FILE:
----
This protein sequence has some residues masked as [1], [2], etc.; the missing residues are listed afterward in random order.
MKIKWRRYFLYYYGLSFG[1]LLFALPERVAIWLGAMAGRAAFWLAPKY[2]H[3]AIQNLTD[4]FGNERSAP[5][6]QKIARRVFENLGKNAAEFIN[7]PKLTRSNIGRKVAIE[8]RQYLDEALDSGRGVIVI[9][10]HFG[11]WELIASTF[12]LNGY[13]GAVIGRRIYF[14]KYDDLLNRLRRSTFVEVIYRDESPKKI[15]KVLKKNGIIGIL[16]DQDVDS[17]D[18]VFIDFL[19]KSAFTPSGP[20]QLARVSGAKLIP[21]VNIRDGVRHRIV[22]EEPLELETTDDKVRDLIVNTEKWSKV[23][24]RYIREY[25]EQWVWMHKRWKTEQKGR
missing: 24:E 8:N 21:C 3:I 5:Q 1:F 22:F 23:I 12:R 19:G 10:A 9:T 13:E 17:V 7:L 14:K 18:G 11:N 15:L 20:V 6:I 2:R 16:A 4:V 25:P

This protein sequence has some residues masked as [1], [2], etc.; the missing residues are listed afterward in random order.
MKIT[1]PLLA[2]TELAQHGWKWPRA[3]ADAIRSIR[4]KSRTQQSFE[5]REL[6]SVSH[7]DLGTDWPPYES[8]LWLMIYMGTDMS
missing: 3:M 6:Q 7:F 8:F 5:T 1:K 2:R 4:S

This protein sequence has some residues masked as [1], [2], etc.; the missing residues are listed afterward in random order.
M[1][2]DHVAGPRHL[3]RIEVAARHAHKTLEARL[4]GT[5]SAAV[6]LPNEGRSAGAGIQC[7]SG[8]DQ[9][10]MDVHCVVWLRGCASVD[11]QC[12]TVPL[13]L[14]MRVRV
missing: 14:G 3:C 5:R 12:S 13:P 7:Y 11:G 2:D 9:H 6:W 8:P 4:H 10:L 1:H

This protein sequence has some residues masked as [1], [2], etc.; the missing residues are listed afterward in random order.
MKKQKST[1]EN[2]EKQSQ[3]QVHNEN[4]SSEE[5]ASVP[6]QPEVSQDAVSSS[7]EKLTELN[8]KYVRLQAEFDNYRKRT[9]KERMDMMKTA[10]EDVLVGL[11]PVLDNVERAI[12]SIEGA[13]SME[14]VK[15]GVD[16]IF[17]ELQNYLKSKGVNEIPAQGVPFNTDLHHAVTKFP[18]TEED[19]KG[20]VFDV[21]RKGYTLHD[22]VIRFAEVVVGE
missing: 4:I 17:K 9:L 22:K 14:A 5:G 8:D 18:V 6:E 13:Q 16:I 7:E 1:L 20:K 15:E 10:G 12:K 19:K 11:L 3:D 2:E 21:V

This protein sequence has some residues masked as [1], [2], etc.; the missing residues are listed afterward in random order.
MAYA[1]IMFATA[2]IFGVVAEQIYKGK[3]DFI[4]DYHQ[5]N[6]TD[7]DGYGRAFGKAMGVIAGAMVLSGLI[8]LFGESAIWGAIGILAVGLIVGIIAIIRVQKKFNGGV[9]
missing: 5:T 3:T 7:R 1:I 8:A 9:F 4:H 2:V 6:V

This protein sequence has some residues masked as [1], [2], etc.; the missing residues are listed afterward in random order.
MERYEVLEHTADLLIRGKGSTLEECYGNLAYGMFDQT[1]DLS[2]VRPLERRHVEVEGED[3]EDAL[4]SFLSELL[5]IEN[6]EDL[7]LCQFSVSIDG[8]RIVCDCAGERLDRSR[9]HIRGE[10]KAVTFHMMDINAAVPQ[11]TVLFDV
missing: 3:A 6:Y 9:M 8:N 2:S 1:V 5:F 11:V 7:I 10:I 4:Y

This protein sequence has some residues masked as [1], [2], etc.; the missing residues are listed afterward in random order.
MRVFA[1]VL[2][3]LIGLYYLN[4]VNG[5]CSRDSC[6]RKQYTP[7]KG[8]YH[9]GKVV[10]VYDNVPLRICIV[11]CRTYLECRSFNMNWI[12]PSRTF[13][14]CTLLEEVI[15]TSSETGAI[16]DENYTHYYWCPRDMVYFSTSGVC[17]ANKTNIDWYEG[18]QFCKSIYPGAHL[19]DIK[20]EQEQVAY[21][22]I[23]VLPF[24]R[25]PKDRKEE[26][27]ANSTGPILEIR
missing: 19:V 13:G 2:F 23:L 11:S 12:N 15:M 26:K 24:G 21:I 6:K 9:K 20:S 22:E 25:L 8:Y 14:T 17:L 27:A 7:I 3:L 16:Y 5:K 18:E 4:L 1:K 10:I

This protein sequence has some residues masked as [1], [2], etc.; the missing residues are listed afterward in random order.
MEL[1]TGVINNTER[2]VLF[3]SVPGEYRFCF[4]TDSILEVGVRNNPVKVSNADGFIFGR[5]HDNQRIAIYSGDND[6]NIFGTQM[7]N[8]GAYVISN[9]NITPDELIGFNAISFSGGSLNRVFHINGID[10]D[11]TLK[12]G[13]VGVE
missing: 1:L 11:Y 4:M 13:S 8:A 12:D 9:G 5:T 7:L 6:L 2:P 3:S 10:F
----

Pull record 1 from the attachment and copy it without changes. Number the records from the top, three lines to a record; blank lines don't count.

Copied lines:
This protein sequence has some residues masked as [1], [2], etc.; the missing residues are listed afterward in random order.
MKIKWRRYFLYYYGLSFG[1]LLFALPERVAIWLGAMAGRAAFWLAPKY[2]H[3]AIQNLTD[4]FGNERSAP[5][6]QKIARRVFENLGKNAAEFIN[7]PKLTRSNIGRKVAIE[8]RQYLDEALDSGRGVIVI[9][10]HFG[11]WELIASTF[12]LNGY[13]GAVIGRRIYF[14]KYDDLLNRLRRSTFVEVIYRDESPKKI[15]KVLKKNGIIGIL[16]DQDVDS[17]D[18]VFIDFL[19]KSAFTPSGP[20]QLARVSGAKLIP[21]VNIRDGVRHRIV[22]EEPLELETTDDKVRDLIVNTEKWSKV[23][24]RYIREY[25]EQWVWMHKRWKTEQKGR
missing: 24:E 8:N 21:C 3:I 5:Q 1:F 22:F 23:I 12:R 19:G 10:A 9:T 13:E 17:V 7:L 14:K 18:G 11:N 15:L 20:V 6:I 2:R 16:A 4:V 25:P